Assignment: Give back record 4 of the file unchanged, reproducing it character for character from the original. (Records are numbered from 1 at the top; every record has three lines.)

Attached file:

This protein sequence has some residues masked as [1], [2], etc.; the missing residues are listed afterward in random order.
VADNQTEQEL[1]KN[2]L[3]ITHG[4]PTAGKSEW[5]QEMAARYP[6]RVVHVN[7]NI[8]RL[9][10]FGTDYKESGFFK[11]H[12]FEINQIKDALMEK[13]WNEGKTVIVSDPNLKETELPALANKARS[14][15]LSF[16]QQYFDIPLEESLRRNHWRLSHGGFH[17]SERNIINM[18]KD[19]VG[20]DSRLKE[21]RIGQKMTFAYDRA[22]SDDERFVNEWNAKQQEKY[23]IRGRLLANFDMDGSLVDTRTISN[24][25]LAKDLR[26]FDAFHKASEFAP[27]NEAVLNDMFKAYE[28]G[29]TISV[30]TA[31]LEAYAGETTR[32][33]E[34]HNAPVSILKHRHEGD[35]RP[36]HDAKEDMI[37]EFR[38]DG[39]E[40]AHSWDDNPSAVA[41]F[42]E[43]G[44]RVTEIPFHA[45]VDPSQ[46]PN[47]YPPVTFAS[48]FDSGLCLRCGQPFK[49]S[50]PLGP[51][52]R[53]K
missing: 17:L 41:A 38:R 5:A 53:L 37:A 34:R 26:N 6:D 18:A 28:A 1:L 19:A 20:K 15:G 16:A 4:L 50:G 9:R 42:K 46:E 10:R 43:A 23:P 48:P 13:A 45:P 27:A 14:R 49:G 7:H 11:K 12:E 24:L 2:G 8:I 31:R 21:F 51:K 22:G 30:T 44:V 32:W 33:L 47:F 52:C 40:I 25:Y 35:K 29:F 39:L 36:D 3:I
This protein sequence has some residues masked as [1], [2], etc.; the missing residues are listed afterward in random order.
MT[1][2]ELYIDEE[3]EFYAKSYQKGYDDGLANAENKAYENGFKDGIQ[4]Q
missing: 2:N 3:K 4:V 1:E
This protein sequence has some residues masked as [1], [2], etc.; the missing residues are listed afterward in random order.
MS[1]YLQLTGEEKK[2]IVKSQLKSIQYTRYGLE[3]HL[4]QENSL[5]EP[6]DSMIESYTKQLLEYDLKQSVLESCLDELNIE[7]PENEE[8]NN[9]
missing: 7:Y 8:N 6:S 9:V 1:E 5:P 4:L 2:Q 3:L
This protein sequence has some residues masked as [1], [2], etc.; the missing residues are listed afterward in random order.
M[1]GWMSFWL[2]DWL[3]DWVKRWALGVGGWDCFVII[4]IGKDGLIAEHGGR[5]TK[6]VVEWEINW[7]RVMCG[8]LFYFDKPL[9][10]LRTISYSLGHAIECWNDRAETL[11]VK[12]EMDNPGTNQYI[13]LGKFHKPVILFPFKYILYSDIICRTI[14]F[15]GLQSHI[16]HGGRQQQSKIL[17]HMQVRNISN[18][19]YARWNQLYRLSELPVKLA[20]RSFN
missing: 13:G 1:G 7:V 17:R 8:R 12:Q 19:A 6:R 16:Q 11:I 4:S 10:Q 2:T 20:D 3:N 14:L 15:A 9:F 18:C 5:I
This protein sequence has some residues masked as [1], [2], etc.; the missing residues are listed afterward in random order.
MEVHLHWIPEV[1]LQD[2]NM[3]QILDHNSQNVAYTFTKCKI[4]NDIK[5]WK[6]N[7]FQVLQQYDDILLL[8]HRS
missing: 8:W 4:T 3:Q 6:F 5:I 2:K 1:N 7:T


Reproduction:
This protein sequence has some residues masked as [1], [2], etc.; the missing residues are listed afterward in random order.
M[1]GWMSFWL[2]DWL[3]DWVKRWALGVGGWDCFVII[4]IGKDGLIAEHGGR[5]TK[6]VVEWEINW[7]RVMCG[8]LFYFDKPL[9][10]LRTISYSLGHAIECWNDRAETL[11]VK[12]EMDNPGTNQYI[13]LGKFHKPVILFPFKYILYSDIICRTI[14]F[15]GLQSHI[16]HGGRQQQSKIL[17]HMQVRNISN[18][19]YARWNQLYRLSELPVKLA[20]RSFN
missing: 13:G 1:G 7:V 17:R 8:R 12:Q 19:A 6:R 16:Q 11:I 4:S 10:Q 2:T 20:D 3:N 14:L 15:A 9:F 18:C 5:I